Christ Notes > Bible Commentary > Wesley’s Explanatory Notes > Deuteronomy > Deuteronomy 24
 When a man hath taken a wife, and married her, and it come to pass that she find no favour in his eyes, because he hath found some uncleanness in her: then let him write her a bill of divorcement, and give it in her hand, and send her out of his house.
Some uncleanness — Some hateful thing, some distemper of body or quality of mind not observed before marriage: or some light carriage, as this phrase commonly signifies, but not amounting to adultery.
Let him write — This is not a command as some of the Jews understood it, nor an allowance and approbation, but merely a permission of that practice for prevention of greater mischiefs, and this only until the time of reformation, till the coming of the Messiah when things were to return to their first institution and purest condition.
 Her former husband, which sent her away, may not take her again to be his wife, after that she is defiled; for that is abomination before the LORD: and thou shalt not cause the land to sin, which the LORD thy God giveth thee for an inheritance.
May not — This is the punishment of his levity and injustice in putting her away without sufficient cause, which by this offer he now acknowledgeth.
Defiled — Not absolutely, as if her second marriage were a sin, but with respect to her first husband, to whom she is as a defiled or unclean woman, that is, forbidden things; forbidden are accounted and called unclean, Judges 13:7, because they may no more be touched or used than an unclean thing.
Thou shalt not cause the land to sin — Thou shalt not suffer such lightness to be practised, lest the people be polluted, and the land defiled and accursed by that means.
 When a man hath taken a new wife, he shall not go out to war, neither shall he be charged with any business: but he shall be free at home one year, and shall cheer up his wife which he hath taken.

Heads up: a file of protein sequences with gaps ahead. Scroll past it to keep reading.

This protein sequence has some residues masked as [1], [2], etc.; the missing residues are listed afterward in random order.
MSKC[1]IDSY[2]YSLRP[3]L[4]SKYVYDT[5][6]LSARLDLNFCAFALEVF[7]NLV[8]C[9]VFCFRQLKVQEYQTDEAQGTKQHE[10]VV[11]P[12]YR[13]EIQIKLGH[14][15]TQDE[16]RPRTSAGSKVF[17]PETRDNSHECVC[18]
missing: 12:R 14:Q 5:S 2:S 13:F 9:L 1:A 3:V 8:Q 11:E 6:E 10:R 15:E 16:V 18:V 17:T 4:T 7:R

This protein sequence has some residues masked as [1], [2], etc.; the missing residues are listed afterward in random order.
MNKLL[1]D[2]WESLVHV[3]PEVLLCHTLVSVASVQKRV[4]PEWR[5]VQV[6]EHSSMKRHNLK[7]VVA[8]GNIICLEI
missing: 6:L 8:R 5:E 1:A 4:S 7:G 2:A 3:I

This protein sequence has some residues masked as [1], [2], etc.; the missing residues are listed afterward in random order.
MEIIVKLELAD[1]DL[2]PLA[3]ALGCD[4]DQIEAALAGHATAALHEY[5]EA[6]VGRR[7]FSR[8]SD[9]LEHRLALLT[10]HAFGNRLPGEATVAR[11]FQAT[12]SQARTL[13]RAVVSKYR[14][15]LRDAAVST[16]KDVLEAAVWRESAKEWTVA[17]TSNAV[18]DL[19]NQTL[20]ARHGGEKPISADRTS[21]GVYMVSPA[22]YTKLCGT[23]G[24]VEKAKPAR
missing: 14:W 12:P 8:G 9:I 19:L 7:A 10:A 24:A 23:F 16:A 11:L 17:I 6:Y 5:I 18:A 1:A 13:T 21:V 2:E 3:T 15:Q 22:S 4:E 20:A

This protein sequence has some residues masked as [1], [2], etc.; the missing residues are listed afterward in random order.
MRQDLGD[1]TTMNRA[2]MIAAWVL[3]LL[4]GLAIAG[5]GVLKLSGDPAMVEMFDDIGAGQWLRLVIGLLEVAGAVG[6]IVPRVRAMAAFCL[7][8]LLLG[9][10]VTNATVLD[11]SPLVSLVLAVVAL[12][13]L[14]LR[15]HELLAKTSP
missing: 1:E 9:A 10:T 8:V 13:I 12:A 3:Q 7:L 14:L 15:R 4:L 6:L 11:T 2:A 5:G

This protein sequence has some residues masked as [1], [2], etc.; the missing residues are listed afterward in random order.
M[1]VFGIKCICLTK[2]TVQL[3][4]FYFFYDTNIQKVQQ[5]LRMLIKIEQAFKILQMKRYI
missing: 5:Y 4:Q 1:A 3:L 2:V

Business — Any publick office or employment, which may cause an absence from or neglect of his wife.
One year — That their affections may be firmly settled, so as there may be no occasions for the divorces last mentioned.
 No man shall take the nether or the upper millstone to pledge: for he taketh a man's life to pledge.
Mill-stone — Used in their hand-mills. Under this, he understands all other things necessary to get a livelihood, the taking away whereof is against the laws both of charity and prudence, seeing by those things alone he can be enabled both to subsist and to pay his debts.
Life — His livelihood, the necessary support of his life.
 When thou dost lend thy brother any thing, thou shalt not go into his house to fetch his pledge.
Thou shalt not go in — To prevent both the poor man's reproach by having his wants exposed, and the creditor's greediness which might be occasioned by the sight of something which he desired, and the debtor could not spare.
 Thou shalt stand abroad, and the man to whom thou dost lend shall bring out the pledge abroad unto thee.
The pledge — He shall chuse what pledge he pleases, provided it be sufficient for the purpose.
 And if the man be poor, thou shalt not sleep with his pledge:
Thou shalt not sleep — But restore it before night, which intimates that he should take no such thing for pledge, without which a man cannot sleep.
 In any case thou shalt deliver him the pledge again when the sun goeth down, that he may sleep in his own raiment, and bless thee: and it shall be righteousness unto thee before the LORD thy God.
Bless thee — Bring down the blessing of God upon thee by his prayers: for though his prayers, if he be not a good man, shall not avail for his own behalf, yet they shall avail for thy benefit.
It shall be right — Esteemed and accepted by God as a work of righteousness, or mercy.
 At his day thou shalt give him his hire, neither shall the sun go down upon it; for he is poor, and setteth his heart upon it: lest he cry against thee unto the LORD, and it be sin unto thee.
At this day — At the time appointed, weekly or daily.
 The fathers shall not be put to death for the children, neither shall the children be put to death for the fathers: every man shall be put to death for his own sin.
Not put to death — If the one be free from the guilt of the others sin, except in those cases where the sovereign Lord of life and death, before whom none is innocent, hath commanded it, as Deuteronomy 13:1-18; Joshua 7:24. For though God do visit the father's sins upon the children, Exodus 20:5, yet he will not suffer men to do so.
 Thou shalt not pervert the judgment of the stranger, nor of the fatherless; nor take a widow's raiment to pledge:
Raiment — Not such as she hath daily and necessary use of, as being poor. But this concerns not rich persons, nor superfluous raiment.